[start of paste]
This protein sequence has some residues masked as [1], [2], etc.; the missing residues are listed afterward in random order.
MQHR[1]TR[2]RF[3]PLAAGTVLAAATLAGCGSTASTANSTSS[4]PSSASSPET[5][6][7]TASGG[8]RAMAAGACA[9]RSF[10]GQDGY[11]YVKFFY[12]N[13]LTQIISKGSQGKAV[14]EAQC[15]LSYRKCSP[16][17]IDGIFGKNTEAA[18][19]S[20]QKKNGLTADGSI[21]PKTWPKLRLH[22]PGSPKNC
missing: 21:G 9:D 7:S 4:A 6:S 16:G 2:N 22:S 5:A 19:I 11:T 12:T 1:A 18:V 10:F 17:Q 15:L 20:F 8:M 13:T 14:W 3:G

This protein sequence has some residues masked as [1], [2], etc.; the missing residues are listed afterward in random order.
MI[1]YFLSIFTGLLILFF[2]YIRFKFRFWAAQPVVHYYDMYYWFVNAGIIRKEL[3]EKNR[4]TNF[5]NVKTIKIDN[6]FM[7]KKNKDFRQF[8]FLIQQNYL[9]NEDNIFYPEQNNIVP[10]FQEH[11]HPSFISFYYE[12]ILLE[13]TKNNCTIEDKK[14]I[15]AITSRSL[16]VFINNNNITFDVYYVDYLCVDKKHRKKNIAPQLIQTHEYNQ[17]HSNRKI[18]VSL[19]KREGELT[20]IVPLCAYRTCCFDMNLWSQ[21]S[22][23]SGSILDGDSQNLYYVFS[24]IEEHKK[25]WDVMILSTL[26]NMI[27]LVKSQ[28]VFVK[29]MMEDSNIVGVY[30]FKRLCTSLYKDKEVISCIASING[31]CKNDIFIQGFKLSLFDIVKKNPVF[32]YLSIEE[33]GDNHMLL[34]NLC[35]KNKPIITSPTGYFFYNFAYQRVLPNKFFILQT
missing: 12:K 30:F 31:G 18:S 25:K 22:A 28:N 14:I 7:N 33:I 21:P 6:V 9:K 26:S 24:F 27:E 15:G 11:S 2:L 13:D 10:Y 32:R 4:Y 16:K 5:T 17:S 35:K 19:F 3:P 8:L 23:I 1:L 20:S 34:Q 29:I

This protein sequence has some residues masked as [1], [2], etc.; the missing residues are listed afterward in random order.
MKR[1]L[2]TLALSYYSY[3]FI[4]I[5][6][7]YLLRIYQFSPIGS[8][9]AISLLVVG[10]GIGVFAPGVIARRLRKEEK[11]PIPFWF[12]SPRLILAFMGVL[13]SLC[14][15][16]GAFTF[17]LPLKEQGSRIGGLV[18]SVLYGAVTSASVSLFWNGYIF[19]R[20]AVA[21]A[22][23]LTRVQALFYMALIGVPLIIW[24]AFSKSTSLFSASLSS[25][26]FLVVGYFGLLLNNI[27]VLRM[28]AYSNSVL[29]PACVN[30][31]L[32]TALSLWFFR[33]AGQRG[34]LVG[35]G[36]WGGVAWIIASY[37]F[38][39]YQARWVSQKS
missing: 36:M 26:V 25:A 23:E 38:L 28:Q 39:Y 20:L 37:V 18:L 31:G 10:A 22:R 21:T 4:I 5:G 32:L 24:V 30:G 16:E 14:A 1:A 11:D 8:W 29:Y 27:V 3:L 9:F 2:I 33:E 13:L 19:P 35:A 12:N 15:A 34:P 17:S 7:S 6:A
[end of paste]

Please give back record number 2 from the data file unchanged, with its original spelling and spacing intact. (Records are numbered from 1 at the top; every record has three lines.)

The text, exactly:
This protein sequence has some residues masked as [1], [2], etc.; the missing residues are listed afterward in random order.
MI[1]YFLSIFTGLLILFF[2]YIRFKFRFWAAQPVVHYYDMYYWFVNAGIIRKEL[3]EKNR[4]TNF[5]NVKTIKIDN[6]FM[7]KKNKDFRQF[8]FLIQQNYL[9]NEDNIFYPEQNNIVP[10]FQEH[11]HPSFISFYYE[12]ILLE[13]TKNNCTIEDKK[14]I[15]AITSRSL[16]VFINNNNITFDVYYVDYLCVDKKHRKKNIAPQLIQTHEYNQ[17]HSNRKI[18]VSL[19]KREGELT[20]IVPLCAYRTCCFDMNLWSQ[21]S[22][23]SGSILDGDSQNLYYVFS[24]IEEHKK[25]WDVMILSTL[26]NMI[27]LVKSQ[28]VFVK[29]MMEDSNIVGVY[30]FKRLCTSLYKDKEVISCIASING[31]CKNDIFIQGFKLSLFDIVKKNPVF[32]YLSIEE[33]GDNHMLL[34]NLC[35]KNKPIITSPTGYFFYNFAYQRVLPNKFFILQT
missing: 12:K 30:F 31:G 18:S 25:K 22:A 28:N 14:I 7:N 33:I 21:P 6:V 9:K 26:S 24:F 27:E 15:G 11:S 2:L 13:D 10:Y 32:R 4:Y 16:K 5:T 17:S 35:K 19:F 3:P 8:L 23:I 1:L 20:S 34:Q 29:I